Posts tagged Libertarian Party

Re: Join the Libertarian Party, Invade Latin America

William H. Stoddard:

[The Republican Party] also has moved to big government, denial of Constitutional rights by presidential [fiat], unbalanced budgets, fiscal irresponsibility generally

Well, you know, all that’s not really anything new for Republicans.

I read the platforms of the dozen Libertarian candidates who got onto the California ballot (not including Paul, Barr, Gravel, or Ruwart) and I only thought three of them were remotely credible as libertarians; the rest included some conservative Republicans trying to claim the libertarian label

Indeed. As much as I despise Bob Barr, I actually have to say that he’s not the biggest tool in the LP race. Unfortunately, I can only say that because his competition happens to be Wayne Allyn Root.

Self-described libertarians

Thanks for the mention, and for the kind words. I agree about the tone of that OC Weekly article. It’s kind of baffling, because the analysis is actually so much better than the analysis in most abusive-cop pieces, but the tone comes off as if it were written by a fugitive from a direct-to-video American Pie script.

As for self-described libertarians, what I’ve found is that they (we) are a pretty diverse lot. A lot are tools or creeps, and especially those “small government” types whose views are conventional enough to fit into the outer fringes of mainstream political discourse. But, while I don’t want much to do with those folks, radical libertarians tend to be a very different sort, and those that I get along with and try to learn from (e.g. Roderick Long, Kevin Carson, Jennifer McKitrick, Carol Moore, Anthony Gregory, Sheldon Richman, Brad Spangler ….) are generally maneuvering to out-Lef the establishment Left, in terms of exposing the class dynamics of the State and making a case for radically decentralist, grassroots approaches that achieve Leftist and feminist goals by ordinary people getting together amongst themselves, and bypassing or confronting the State, rather than collaborating with it or trying to seize control of it. Maybe that approach is the right approach, and maybe it’s the wrong approach; but in any case it’s a very different approach from the one that you’d be likely to see from the “small-government conservative” types, or at your local Libertarian Party, or in your average MeetUp for Chairman Ron’s Great Libertarian Electoral Revolution. And it’s an approach that more libertarians seem to be adopting lately; a tendency which I hope I might be able to encourage, in whatever small ways I can manage.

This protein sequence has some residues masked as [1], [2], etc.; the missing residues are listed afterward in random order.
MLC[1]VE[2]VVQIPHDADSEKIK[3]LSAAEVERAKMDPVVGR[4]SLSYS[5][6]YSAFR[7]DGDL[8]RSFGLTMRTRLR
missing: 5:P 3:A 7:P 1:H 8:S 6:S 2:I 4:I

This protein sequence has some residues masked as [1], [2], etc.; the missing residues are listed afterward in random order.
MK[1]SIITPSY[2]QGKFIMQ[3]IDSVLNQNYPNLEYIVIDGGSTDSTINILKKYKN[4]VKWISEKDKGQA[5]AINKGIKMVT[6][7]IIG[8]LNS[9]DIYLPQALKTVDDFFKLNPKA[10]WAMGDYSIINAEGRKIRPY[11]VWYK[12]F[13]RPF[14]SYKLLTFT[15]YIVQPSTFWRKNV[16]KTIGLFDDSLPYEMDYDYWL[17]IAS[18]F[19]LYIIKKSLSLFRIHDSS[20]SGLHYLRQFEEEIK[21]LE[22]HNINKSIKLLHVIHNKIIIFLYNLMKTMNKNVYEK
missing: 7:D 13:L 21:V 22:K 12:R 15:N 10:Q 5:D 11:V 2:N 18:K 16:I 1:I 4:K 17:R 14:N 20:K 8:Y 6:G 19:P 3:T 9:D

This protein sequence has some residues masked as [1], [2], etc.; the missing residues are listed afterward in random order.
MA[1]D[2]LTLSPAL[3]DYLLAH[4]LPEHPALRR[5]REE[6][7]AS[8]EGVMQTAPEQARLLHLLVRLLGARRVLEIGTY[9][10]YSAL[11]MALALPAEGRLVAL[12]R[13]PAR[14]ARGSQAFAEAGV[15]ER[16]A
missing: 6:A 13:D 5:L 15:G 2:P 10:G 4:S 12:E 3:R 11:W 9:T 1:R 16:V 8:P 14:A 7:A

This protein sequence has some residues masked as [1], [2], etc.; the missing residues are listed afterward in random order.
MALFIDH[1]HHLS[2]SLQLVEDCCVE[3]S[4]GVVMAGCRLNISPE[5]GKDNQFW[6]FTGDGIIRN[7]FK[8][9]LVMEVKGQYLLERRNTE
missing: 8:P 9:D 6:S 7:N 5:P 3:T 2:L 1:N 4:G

Anyway, that’s how I see it now. Does that help clarify, or does it muddy?